Andrew is a National Science Foundation Postdoctoral Scholar based in the College of Earth, Ocean, and Atmospheric Sciences at Oregon State University. His research looks at the trophic linkages between microbes and metazoans in marine habitats and how that impacts ecosystem function, or how animals that eat bacteria can impact how the world works. His research is focused on deep-sea and polar soft-sediment habitats as they both experience long periods of time with no photosynthetic production and create a model system to understand how communities are able persist in food poor environments. In addition these habitats are not only the least known on the planet but they cover 63% of the globe.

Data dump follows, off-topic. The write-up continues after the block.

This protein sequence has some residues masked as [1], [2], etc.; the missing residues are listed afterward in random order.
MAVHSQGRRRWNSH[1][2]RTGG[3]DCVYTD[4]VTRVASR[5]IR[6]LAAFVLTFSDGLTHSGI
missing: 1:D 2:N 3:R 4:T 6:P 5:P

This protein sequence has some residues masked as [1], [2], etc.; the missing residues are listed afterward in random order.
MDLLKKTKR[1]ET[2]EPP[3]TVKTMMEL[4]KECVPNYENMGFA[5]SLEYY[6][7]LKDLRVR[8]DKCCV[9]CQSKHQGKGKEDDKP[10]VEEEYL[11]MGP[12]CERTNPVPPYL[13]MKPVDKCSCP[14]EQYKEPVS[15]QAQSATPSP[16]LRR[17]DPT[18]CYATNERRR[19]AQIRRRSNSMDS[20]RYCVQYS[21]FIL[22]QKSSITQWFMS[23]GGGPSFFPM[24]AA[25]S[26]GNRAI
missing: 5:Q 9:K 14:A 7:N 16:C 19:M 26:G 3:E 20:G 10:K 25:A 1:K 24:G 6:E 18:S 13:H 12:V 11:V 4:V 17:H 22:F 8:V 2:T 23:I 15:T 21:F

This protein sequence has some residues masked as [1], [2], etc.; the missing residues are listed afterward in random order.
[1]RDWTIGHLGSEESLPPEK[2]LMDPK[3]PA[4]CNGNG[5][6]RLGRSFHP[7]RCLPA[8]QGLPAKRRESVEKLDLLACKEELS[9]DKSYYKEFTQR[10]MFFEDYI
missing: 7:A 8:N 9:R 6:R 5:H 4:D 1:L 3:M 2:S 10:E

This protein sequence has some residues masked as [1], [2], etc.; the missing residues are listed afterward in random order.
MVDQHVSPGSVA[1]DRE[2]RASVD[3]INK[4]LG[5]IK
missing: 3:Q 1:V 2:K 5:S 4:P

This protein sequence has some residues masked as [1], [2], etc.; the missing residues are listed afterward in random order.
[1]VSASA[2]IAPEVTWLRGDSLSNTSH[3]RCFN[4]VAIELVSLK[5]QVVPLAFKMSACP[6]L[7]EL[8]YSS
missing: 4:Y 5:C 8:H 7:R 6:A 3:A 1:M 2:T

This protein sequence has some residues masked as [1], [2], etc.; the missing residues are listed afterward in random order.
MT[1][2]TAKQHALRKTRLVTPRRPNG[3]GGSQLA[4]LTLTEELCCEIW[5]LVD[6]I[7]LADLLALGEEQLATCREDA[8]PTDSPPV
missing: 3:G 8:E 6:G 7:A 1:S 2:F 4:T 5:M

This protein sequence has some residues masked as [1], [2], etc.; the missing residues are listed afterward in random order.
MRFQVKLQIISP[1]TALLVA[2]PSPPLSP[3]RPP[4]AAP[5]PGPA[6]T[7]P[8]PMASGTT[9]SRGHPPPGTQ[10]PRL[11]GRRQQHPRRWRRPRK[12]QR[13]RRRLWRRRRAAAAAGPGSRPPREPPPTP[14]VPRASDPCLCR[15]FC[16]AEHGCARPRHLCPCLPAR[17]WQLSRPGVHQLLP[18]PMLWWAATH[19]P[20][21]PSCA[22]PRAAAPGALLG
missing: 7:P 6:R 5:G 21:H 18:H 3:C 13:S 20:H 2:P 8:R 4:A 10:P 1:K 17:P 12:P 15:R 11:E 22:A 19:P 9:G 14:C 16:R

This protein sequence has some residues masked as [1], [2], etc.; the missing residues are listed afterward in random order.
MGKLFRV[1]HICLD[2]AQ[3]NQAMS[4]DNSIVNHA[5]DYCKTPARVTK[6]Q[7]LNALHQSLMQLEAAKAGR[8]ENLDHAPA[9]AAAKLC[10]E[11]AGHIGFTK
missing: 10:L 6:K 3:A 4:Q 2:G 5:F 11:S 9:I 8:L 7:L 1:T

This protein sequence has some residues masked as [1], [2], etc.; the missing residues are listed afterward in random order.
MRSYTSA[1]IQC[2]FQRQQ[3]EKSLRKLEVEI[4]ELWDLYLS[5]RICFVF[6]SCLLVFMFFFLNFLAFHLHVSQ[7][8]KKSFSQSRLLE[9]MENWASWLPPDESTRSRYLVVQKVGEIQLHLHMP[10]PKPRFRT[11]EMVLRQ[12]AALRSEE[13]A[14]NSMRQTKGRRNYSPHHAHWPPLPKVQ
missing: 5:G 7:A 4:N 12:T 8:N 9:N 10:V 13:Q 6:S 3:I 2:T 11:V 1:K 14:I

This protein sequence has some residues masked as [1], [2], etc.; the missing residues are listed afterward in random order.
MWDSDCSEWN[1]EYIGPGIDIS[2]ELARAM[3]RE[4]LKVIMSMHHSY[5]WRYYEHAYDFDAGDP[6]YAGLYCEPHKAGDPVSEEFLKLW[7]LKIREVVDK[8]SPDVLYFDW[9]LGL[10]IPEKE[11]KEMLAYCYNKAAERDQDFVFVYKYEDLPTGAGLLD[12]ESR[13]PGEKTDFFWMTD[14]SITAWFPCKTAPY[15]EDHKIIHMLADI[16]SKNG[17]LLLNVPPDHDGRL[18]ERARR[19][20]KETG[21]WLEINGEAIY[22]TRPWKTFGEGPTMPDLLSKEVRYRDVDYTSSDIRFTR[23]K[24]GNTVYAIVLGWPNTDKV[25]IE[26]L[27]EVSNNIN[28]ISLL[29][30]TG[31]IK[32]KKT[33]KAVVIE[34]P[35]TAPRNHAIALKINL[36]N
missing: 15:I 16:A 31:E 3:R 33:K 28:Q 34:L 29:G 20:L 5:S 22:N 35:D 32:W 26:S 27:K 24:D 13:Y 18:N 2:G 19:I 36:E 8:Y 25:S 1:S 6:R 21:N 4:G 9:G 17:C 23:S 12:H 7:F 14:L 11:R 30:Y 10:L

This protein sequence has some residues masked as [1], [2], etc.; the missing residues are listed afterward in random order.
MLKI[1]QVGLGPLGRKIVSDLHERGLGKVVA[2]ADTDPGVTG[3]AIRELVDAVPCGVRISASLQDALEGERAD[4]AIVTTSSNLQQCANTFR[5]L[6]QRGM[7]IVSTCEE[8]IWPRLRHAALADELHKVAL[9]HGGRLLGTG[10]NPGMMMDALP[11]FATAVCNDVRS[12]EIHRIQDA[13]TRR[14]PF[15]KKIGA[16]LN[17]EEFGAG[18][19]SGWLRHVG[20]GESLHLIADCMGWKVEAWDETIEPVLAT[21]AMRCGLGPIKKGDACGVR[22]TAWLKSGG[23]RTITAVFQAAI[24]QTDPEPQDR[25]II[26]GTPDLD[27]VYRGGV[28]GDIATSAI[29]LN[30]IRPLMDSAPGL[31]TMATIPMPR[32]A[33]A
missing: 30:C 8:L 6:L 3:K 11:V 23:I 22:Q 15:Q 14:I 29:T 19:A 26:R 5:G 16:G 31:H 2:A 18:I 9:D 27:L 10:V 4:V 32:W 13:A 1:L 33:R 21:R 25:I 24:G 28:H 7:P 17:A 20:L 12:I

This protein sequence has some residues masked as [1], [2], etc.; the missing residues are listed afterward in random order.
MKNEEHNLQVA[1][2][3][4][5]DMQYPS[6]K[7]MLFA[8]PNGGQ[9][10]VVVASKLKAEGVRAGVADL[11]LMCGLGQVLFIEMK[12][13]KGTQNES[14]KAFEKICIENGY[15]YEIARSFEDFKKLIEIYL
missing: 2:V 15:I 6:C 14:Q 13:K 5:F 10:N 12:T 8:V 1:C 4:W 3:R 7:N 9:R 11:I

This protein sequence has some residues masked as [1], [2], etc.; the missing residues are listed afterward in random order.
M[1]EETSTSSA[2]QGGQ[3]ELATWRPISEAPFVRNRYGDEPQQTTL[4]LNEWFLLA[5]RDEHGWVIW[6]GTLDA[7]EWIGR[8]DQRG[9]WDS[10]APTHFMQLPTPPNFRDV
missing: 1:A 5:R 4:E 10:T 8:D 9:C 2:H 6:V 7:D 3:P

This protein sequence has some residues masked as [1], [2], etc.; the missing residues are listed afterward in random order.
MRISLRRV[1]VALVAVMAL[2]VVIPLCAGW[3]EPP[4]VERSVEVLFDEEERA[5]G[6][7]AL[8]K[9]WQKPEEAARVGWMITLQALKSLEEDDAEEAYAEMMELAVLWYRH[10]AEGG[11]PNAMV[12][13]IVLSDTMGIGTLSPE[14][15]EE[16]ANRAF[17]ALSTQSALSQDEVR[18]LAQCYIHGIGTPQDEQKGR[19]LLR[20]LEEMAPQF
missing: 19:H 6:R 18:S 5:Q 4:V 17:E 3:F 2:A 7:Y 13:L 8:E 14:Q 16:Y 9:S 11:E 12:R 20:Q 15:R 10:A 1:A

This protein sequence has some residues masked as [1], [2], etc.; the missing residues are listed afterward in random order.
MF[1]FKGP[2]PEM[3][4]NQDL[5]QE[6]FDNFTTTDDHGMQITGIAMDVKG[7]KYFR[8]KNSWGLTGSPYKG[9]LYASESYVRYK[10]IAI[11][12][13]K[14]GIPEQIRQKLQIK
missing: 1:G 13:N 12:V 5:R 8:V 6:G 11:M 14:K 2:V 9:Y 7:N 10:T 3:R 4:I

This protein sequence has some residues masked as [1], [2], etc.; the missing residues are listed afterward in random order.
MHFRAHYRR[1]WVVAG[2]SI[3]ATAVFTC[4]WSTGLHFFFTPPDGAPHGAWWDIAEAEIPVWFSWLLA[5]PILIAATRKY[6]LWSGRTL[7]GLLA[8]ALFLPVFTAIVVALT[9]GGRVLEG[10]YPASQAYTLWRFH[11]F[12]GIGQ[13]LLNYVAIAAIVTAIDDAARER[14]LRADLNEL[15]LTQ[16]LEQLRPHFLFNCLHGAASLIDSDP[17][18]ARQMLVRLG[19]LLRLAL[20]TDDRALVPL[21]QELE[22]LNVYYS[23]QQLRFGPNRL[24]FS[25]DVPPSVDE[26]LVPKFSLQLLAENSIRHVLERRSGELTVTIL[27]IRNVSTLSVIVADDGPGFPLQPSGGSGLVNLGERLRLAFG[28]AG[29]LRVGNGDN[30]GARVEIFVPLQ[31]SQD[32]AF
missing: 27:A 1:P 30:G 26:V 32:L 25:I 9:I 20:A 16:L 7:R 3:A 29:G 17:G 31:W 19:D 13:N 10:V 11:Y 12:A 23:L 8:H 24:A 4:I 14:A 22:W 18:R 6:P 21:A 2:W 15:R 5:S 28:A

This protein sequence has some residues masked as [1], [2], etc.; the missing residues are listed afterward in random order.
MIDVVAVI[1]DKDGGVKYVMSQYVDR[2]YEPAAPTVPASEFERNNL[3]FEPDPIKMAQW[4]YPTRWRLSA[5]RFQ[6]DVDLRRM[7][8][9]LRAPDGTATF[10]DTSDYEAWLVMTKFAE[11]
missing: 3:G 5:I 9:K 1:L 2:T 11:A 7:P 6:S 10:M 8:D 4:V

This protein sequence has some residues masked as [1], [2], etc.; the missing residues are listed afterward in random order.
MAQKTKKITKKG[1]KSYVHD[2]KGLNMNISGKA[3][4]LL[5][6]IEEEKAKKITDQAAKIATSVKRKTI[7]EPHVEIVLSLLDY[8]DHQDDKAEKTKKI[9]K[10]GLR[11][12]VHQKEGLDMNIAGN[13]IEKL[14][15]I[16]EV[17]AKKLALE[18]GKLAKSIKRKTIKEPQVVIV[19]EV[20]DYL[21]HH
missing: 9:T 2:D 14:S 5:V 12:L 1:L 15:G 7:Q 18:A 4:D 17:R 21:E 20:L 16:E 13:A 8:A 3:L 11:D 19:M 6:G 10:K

Rory is a graduate student in the Microbiology department at Oregon State University. His research focuses on an unusual group of predatory bacteria, Bacteriovorax, that prey exclusively on other gram negative bacteria. These unusual bacteria have a biphasic lifestyle which consist of an “attack-phase” fast free-living, highly motile predators (in 2004 they obtained the Guinness World Record for fast motile bacteria), and “growth-phase” the intercellular non-motile, replicative cells. Bacteriovorax doesn’t replicate in the environment without first killing and burrowing into another bacteria, which consist of a wide range of gram negative bacteria including many known pathogens. While in Antarctica his main research goal is to add a targeted metagenomics approach to the microbial ecology aspects of the Antarctica research project. Rory also plans to sample for previously undetected strains of the unique Bacteriovorax predators.